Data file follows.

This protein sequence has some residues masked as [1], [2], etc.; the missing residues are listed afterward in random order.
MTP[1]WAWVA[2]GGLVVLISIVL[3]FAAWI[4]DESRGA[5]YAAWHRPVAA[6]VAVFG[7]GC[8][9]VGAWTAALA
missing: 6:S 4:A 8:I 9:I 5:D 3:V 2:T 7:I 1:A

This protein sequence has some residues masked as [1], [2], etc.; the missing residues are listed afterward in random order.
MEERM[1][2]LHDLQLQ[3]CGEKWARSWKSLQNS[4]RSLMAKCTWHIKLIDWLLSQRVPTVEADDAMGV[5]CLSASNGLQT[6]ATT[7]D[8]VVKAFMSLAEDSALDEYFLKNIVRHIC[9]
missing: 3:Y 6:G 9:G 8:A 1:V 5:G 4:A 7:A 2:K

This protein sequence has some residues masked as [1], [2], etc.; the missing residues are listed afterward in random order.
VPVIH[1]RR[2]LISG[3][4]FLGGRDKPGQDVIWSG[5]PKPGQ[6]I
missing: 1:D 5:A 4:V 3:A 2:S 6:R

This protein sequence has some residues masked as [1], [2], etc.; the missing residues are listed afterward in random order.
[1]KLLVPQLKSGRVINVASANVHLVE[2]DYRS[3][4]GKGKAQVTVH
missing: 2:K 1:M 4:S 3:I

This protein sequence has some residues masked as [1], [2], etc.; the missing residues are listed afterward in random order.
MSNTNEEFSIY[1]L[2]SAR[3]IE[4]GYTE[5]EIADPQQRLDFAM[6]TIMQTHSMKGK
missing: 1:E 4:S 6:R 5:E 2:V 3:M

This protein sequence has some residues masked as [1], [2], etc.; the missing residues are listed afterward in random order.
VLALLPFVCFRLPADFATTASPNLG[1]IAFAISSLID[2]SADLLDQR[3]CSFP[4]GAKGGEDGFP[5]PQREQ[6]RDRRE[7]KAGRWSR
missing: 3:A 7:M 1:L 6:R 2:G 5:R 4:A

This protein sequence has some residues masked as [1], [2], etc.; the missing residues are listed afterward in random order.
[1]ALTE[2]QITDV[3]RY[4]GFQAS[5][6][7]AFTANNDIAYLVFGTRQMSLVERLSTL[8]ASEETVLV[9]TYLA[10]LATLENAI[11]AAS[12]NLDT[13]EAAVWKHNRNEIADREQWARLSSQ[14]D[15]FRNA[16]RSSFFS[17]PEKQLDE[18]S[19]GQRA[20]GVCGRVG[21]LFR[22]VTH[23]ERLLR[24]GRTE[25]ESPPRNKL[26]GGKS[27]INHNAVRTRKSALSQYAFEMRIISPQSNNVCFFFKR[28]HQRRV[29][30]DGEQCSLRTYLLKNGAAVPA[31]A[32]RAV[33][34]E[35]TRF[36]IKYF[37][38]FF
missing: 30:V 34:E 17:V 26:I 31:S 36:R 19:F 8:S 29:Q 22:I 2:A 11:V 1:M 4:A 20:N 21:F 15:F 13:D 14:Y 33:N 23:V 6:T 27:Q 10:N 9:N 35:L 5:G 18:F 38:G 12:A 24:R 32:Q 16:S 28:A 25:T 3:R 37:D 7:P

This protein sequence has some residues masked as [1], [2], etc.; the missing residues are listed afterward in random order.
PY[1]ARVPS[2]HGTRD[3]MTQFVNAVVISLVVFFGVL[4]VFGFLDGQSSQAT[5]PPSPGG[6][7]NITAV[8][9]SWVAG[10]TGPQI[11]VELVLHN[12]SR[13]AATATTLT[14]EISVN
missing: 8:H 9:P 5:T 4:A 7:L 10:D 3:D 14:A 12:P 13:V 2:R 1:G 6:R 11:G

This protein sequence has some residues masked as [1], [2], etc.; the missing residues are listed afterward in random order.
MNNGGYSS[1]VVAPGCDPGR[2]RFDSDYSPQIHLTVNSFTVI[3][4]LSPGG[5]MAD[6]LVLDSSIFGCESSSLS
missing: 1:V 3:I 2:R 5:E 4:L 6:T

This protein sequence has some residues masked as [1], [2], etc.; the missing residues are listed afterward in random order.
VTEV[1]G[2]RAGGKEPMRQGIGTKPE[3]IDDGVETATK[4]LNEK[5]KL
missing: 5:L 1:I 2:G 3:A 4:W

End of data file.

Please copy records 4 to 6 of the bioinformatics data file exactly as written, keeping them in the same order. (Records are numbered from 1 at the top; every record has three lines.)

This protein sequence has some residues masked as [1], [2], etc.; the missing residues are listed afterward in random order.
[1]KLLVPQLKSGRVINVASANVHLVE[2]DYRS[3][4]GKGKAQVTVH
missing: 2:K 1:M 4:S 3:I

This protein sequence has some residues masked as [1], [2], etc.; the missing residues are listed afterward in random order.
MSNTNEEFSIY[1]L[2]SAR[3]IE[4]GYTE[5]EIADPQQRLDFAM[6]TIMQTHSMKGK
missing: 1:E 4:S 6:R 5:E 2:V 3:M

This protein sequence has some residues masked as [1], [2], etc.; the missing residues are listed afterward in random order.
VLALLPFVCFRLPADFATTASPNLG[1]IAFAISSLID[2]SADLLDQR[3]CSFP[4]GAKGGEDGFP[5]PQREQ[6]RDRRE[7]KAGRWSR
missing: 3:A 7:M 1:L 6:R 2:G 5:R 4:A